The government has decided to pay the school fees of about 40 private Ghanaian students studying in Russia.
The Vice-President, Mr John Dramani Mahama, said the decision to absorb the fees of the students followed a report from the students that their parents and guardians were unable to raise their fees.
Mr Mahama made this known at the 50th dinner/dance of the Soviet Trained Ghanaian Graduates Association (SOTGGA) in Accra Sunday.
Held on the theme: "Education Anywhere is Nation-Building Everywhere", the buffet and dinner was attended by professionals from academia, politics, medicine and engineering who had their education in the former Soviet Union.
The Vice-President, who obtained a Postgraduate Diploma in Social Psychology in Russia from 1986 to 1988, said many private Ghanaian students went to Russia to study but had difficulty in paying their fees.
"We (the government) have identified between 30 and 40 students. We will see how to assist them to finish their courses and come home," he said.
Mr Mahama said it was Ghana's first President, Dr Kwame Nkrumah, who mooted the idea of sending Ghanaians to the Soviet Union to study.
He said the idea was to produce engineers, doctors, mechanics and other professionals who would support Ghana's development efforts.
He said the products of the Soviet Union education had played their part in contributing to the development of the country, as they were found in the various ministries, departments and agencies (MDAs).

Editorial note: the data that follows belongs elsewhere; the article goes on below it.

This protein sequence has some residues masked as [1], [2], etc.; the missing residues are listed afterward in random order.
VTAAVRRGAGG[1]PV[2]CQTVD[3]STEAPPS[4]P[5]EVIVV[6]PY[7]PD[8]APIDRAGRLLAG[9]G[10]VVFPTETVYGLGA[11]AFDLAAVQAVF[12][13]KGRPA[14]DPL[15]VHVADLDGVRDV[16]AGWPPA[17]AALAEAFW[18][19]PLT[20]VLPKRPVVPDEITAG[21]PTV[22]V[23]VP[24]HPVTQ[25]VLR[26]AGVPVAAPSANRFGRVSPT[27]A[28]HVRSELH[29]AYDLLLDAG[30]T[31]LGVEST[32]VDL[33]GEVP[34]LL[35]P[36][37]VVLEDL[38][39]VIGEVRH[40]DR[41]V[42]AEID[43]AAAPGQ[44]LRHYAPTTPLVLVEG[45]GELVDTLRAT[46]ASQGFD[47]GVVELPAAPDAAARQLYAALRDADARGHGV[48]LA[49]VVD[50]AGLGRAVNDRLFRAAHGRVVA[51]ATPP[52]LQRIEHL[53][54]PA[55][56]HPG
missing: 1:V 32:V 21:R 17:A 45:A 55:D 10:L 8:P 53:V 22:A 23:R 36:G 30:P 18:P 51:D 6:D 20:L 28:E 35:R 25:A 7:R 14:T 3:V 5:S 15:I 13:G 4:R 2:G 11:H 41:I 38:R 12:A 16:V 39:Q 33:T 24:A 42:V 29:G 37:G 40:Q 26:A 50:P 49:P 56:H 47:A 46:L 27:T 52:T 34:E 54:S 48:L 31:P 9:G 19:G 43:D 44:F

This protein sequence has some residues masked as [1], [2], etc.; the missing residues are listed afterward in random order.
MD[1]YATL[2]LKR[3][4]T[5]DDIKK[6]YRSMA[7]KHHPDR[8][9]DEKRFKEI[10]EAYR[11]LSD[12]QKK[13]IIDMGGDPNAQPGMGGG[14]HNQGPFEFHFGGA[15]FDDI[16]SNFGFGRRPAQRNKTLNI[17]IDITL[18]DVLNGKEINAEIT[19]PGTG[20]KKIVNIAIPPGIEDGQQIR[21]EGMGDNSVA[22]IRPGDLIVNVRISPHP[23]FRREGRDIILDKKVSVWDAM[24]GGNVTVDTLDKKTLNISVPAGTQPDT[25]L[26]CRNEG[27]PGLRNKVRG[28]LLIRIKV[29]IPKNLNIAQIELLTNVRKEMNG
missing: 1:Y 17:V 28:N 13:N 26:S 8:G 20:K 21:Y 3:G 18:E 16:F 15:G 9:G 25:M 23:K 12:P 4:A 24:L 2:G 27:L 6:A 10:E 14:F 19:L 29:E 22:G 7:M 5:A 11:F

Mr Mahama said sending Ghanaian students to the former Soviet Union dwindled after the overthrow of Dr Nkrumah, but the Provisional National Defence Council/National Democratic Congress (PNDC/NDC) increased the tempo of the scholarship to Russia.
The Vice-President, however, expressed regret that the number of Ghanaians benefiting from Russian scholarship had reduced drastically and gave the assurance that the government would collaborate with the association to get more Russian scholarships for Ghanaian students.
He appealed to Russia-trained graduates to offer suggestions to the government to facilitate the attainment of the better Ghana agenda.
Mr Mahama said Russians were increasingly becoming interested in investing in Ghana and indicated that many Russian companies had expressed interest in investing in Ghana's oil and gas sector.
The President of SOTGGA, Dr Vladimir Antwi-Danso, said the number of scholarships given to Ghanaians had reduced from more than 200 to only 40 this year.
He said the association had engaged the Russian authorities on the issue and the Russian government had agreed to increase the number.
Dr Antwi-Danso expressed worry at the equating of the Russia-acquired Master of Science (MSc) degrees to Master of Arts (MA) by the Public Services Commission and asked that the MSc must be maintained as such.
Source: Daily Graphic
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